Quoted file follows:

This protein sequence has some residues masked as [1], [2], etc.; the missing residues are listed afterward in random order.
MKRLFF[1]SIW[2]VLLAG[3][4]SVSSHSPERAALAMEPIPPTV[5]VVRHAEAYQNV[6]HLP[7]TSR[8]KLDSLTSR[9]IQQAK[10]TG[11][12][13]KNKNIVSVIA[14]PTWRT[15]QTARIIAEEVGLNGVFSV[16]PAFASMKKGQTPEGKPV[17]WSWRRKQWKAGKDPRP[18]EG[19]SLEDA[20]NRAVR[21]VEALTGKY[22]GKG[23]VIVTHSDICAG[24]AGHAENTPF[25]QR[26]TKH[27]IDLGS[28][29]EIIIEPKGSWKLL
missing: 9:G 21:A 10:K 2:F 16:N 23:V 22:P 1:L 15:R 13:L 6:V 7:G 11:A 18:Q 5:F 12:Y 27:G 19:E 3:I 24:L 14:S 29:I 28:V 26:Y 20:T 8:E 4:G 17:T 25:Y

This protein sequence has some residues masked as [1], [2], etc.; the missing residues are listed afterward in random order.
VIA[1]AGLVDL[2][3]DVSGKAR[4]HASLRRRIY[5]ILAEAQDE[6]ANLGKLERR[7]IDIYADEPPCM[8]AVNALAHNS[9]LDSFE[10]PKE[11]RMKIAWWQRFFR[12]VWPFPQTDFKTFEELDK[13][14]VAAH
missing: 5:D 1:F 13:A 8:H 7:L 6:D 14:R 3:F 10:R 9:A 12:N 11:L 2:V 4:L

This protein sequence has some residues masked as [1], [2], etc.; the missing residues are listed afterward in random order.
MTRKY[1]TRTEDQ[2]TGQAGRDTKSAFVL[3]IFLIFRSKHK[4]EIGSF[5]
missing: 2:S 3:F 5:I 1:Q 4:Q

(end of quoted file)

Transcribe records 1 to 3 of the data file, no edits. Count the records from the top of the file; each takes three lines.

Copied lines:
This protein sequence has some residues masked as [1], [2], etc.; the missing residues are listed afterward in random order.
MKRLFF[1]SIW[2]VLLAG[3][4]SVSSHSPERAALAMEPIPPTV[5]VVRHAEAYQNV[6]HLP[7]TSR[8]KLDSLTSR[9]IQQAK[10]TG[11][12][13]KNKNIVSVIA[14]PTWRT[15]QTARIIAEEVGLNGVFSV[16]PAFASMKKGQTPEGKPV[17]WSWRRKQWKAGKDPRP[18]EG[19]SLEDA[20]NRAVR[21]VEALTGKY[22]GKG[23]VIVTHSDICAG[24]AGHAENTPF[25]QR[26]TKH[27]IDLGS[28][29]EIIIEPKGSWKLL
missing: 9:G 21:A 10:K 2:F 16:N 23:V 22:P 1:L 15:R 13:L 6:V 7:G 11:A 18:Q 5:F 12:Y 27:G 19:E 3:I 24:L 14:S 29:I 28:V 26:Y 20:T 8:E 4:G 17:T 25:Y

This protein sequence has some residues masked as [1], [2], etc.; the missing residues are listed afterward in random order.
VIA[1]AGLVDL[2][3]DVSGKAR[4]HASLRRRIY[5]ILAEAQDE[6]ANLGKLERR[7]IDIYADEPPCM[8]AVNALAHNS[9]LDSFE[10]PKE[11]RMKIAWWQRFFR[12]VWPFPQTDFKTFEELDK[13][14]VAAH
missing: 5:D 1:F 13:A 8:H 7:L 6:D 14:R 3:F 10:R 9:A 12:N 11:L 2:V 4:L

This protein sequence has some residues masked as [1], [2], etc.; the missing residues are listed afterward in random order.
MTRKY[1]TRTEDQ[2]TGQAGRDTKSAFVL[3]IFLIFRSKHK[4]EIGSF[5]
missing: 2:S 3:F 5:I 1:Q 4:Q